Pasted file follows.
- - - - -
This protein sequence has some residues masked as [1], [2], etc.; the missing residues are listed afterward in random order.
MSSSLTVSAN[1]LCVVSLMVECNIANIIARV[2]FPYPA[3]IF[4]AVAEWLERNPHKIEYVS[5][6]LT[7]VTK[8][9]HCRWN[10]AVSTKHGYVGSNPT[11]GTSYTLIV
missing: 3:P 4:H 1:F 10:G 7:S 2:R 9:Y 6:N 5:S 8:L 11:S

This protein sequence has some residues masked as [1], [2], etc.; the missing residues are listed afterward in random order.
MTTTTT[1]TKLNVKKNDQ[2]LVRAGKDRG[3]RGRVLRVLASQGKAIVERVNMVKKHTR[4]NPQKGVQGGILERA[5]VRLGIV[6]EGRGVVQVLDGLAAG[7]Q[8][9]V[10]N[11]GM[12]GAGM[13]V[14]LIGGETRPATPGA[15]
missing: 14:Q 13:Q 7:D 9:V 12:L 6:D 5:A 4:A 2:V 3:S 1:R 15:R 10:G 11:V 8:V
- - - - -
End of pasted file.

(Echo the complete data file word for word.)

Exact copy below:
This protein sequence has some residues masked as [1], [2], etc.; the missing residues are listed afterward in random order.
MSSSLTVSAN[1]LCVVSLMVECNIANIIARV[2]FPYPA[3]IF[4]AVAEWLERNPHKIEYVS[5][6]LT[7]VTK[8][9]HCRWN[10]AVSTKHGYVGSNPT[11]GTSYTLIV
missing: 3:P 4:H 1:F 10:G 7:S 2:R 9:Y 6:N 5:S 8:L 11:S

This protein sequence has some residues masked as [1], [2], etc.; the missing residues are listed afterward in random order.
MTTTTT[1]TKLNVKKNDQ[2]LVRAGKDRG[3]RGRVLRVLASQGKAIVERVNMVKKHTR[4]NPQKGVQGGILERA[5]VRLGIV[6]EGRGVVQVLDGLAAG[7]Q[8][9]V[10]N[11]GM[12]GAGM[13]V[14]LIGGETRPATPGA[15]
missing: 14:Q 13:Q 7:D 9:V 12:L 6:D 5:A 4:A 2:V 3:S 1:R 15:R 10:G 11:V 8:V